The bank also predicts copper inventories, which last month dragged a 10-year low, will fall further in the second quarter and leave the copper market in a deficit of 200,000 tonnes this year and next.




Morgan Stanley recently joined Citi and Goldman Sachs in copper’s bullish camp. Morgan Stanley is projecting a 14% upside for copper in 2019 and upgraded the shares of major US copper miner Freeport McMoran, while Goldman upgraded Rio Tinto, which has five copper mines including Bingham Canyon in Utah, Oyu Tolgoi in Mongolia, and the Resolution copper mine in Arizona it is developing with BHP.


Chinese copper imports


Another factor affecting copper prices to the upside, is robust demand from Chinese smelters. Hit by a series of delays last year, Chinese copper smelting expansions are ramping up, requiring concentrate to smelt into saleable end uses. Major smelters starting up include Chalco’s Ningde, Lingbao Jincheng Metallurgical and Tongling’s Ausmelt project, Metal Bulletin said.


Data published over the weekend showed imports of unwrought copper jumped 26.5% in March compared to the same month last year. Shipments of copper concentrate and copper ore increased by 10.4% in March, and a healthy 20% in the first quarter - on track to beat the record 19.7 million tonnes of copper concentrate imports set in 2018, reported.


Copper demand for EVs


Meanwhile the demand for copper is not expected to let up. Consider the rapidly growing need for the base metal in electric vehicles.


A typical EV has four times as much copper as a regular gas-powered vehicle. Over the next decade copper demand is expected to increase between 3 and 5 million tonnes. After that, copper demand for EVs alone could reach 11 million tonnes. The International Copper Association says over 40 million charging ports will be needed over the next 10 years, consuming an extra 100,000 tonnes of copper annually, by 2027. But we are facing a copper deficit as early as 2020.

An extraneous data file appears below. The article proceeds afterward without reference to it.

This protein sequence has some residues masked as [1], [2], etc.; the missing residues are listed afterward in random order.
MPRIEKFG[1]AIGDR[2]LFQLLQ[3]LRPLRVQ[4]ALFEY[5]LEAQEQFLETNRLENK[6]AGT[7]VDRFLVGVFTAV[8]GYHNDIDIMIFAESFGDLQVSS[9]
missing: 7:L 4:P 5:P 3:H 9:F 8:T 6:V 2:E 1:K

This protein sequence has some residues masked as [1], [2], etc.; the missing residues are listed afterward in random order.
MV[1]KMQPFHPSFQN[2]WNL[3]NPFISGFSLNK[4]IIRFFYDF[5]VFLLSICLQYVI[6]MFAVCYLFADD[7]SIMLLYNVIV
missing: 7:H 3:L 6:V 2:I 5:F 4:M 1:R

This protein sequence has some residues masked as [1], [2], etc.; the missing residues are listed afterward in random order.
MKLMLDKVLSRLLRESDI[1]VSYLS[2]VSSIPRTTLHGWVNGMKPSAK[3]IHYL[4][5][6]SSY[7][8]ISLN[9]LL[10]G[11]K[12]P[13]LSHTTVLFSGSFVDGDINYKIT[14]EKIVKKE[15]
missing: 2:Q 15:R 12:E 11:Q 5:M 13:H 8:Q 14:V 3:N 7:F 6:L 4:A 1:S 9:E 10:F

Imagine a world without copper. There would be no copper wiring, therefore no means of electrifying new buildings, no material for solder, no computers, TVs, circuit boards, semiconductors, microwaves, modems and routers.


The transportation industry is reliant on copper for components of airplanes, trains, cars, trucks and boats. A commercial airliner has up to 190 kilometers of copper wiring, while high-speed trains use up to 10 tonnes of copper per kilometer of track.


In electric vehicles, copper is a major component used in the electric motor, batteries, inverters, wiring and in charging stations. Without a copper substitute (there is none), the shift from gas-powered cars to EVs would abruptly stop.


Even if we mined every last discovered, and undiscovered, pound of land-based copper, the expected 8.2 billion people in the developing world would only get three quarters of the way towards copper use parity per capita with the US, if we assume 10 billion people by 2050.


Unless new investments arise, existing mine production will drop from 20 million tonnes to below 12 million tonnes by 2034, leading to a supply shortfall of more than 15 million tonnes. That’s because over 200 copper mines are expected to run out of ore before 2035, with not enough new mines in the pipeline to take their place.


Clearly it’s a good time to be a copper miner or explorer, since rising copper prices are bound to influence the stock prices of both majors and juniors.

Richard (Rick) Mills